A Chinese concept I learned, that resonates, and that will stay with me from this book is that of (pg 303) “Yuanfen, the mysterious force that causes two lives to cross paths ...”



The Water Dancer

Ta-Nehisi Coates| Fiction, 2019

416 pages


The writing is eloquent; the story of the Underground and of Conduction and The Task is fascinating.  You will know the main character deeply, Hiram Walker, when you finish The Water Dancer.  Based on a true tale of slavery and the urge for freedom, I wonder how much is fiction and how much is true.  The dramatic story is infused with magic; I am so curious about the author’s intention!

Just over half-way in, I think Coates loses his footing.  The book becomes more about the institution of the Underground Railway.  Even though we see everything through Hiram’s eyes, I feel less connected to him for a significant number of chapters. Plus, I find the growing cast of characters a bit confusing.   Ultimately, we wind up back in Walker’s character with strength and power to wrap up the conclusion.

Tough decision .... three hearts or four?  I decided on four because of the writing, the story, and the character development (not only Walker, but some other characters as well). Perhaps my getting lost was just me .... I choose to give Coates the benefit of the doubt.  This is Coates first novel, though he has written non-fiction. Have you read anything by him?



James Nestor |  Nonfiction, 2020

280 pages


This is an interesting book, presenting some potentially useful ideas and posing interesting questions.  It also infuses a history of yoga and meditation practices, which were originally developed as breath practices.  However, the book seriously lacks in real medical double-blind studies, and is over-reliant on the author’s and others’ anecdotal evidence.

As I progressed, Breath moved from four hearts for its interesting hypotheses, to three hearts for its complete lack of statistical evidence, to two hearts as the techniques for “better breathing” grew more and more bizarre.  Like giving a woman 35% carbon dioxide through an inhaler bag to spark her fear, because she had never felt fear and kept putting herself in danger.

Among the more useful health/breathing considerations, if you do only one thing, learn to breathe in for 5.5 seconds and breathe out for 5.5 seconds, for a total of 5.5 breaths per minute.  Here is a simple tool to help.

So, read if you are interested, but not if you are looking for sound medical advice.



Hood Feminism

Mikki Kendall| Nonfiction, 2020



Deenie was a roommate senior year in college.  She introduced me to the concept of feminism.  Being one of a handful of women in the Business School at the University of Michigan, I immediately glommed on to what she was teaching me.  That was 46 years ago.

Hood Feminism is like a long consciousness-raising session on feminism, elaborating on all the ways we (White & privileged) feminists have ignored the full scope of women in the world, and have let women down.  I love what Kendall says in her interview with Trevor Noah (yes, surely worth the 7:10 commitment...)  “If we are going to do feminism for all women, we have to make sure that the poorest women have everything they need to survive.”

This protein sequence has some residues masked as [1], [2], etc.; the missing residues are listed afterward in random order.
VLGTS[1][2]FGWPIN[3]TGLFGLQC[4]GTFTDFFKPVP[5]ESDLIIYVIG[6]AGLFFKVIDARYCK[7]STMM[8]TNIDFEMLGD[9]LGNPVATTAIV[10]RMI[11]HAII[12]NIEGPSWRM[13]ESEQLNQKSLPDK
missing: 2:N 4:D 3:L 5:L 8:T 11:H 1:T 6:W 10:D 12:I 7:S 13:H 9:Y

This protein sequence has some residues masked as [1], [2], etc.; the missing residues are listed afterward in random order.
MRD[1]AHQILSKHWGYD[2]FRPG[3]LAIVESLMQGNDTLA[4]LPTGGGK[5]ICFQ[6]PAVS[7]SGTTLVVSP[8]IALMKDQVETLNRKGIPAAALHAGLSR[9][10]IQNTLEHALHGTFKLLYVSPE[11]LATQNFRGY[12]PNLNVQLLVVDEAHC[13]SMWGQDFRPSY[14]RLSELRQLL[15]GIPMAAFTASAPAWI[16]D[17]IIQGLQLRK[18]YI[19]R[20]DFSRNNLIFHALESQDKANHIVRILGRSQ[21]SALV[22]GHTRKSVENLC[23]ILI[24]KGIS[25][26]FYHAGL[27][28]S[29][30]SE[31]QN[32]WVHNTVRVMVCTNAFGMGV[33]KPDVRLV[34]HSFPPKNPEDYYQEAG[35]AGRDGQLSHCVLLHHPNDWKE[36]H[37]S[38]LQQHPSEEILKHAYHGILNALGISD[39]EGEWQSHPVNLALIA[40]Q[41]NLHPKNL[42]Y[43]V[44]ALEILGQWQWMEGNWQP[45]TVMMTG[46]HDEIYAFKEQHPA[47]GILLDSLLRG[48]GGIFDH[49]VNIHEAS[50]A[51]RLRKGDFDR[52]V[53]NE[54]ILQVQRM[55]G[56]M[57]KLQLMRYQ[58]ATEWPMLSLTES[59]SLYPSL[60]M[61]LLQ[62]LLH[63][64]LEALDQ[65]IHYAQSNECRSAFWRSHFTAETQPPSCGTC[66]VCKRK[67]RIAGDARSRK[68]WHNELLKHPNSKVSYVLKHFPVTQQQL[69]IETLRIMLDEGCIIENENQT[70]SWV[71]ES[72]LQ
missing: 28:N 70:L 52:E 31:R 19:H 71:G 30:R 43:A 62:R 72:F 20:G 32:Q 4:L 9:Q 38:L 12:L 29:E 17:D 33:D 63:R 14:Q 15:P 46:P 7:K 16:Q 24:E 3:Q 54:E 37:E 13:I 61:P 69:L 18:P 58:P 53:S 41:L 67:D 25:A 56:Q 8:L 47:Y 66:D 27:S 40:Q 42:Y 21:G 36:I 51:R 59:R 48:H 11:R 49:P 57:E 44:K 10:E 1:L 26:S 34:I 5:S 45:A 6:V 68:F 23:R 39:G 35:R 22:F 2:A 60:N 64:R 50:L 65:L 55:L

In Hood Feminism, Kendall addresses a myriad of topics, including, but not limited to, hunger, murder, housing, gun violence, reproductive justice, poverty, parenting, education, patriarchy, allies, fears, and fierceness.

If you consider yourself a feminist, and/or simply are committed to social justice, this is a book you must read.  It will expand your perspective significantly.  At least, it did mine.


Desert Notebooks

Ben Ehreneich  |  Nonfiction

2020, 325 pages

I am sad to write three low-hearts reviews in a row, but that is what the pages have offered me.

Desert Notebooks is a very distinctive book.  The author interweaves science, creation myths, ancient history, Greek mythology, Native American traditional stories, and present-day experiences of the desert to explore the nature of time and the existential crisis of climate change.

Huh?  What is she saying?  I cannot be much clearer.  It is challenging to explain this book.

There are moments of lucidity and clarity when the author returns to the present day and makes sense of the ancient tales he just retold.  But those moments happen every dozen(?) pages or so.  And I am tiring of reading different interpretations of Lilith.  I have given this a respectable try ... 88 pages.  And I am going to abandon it now.

(BTW, my next two books appear as auspicious as my last three, so you can expect Dusty Shelves to end the year with a dearth of hearts. Sigh.)

Posted 12/20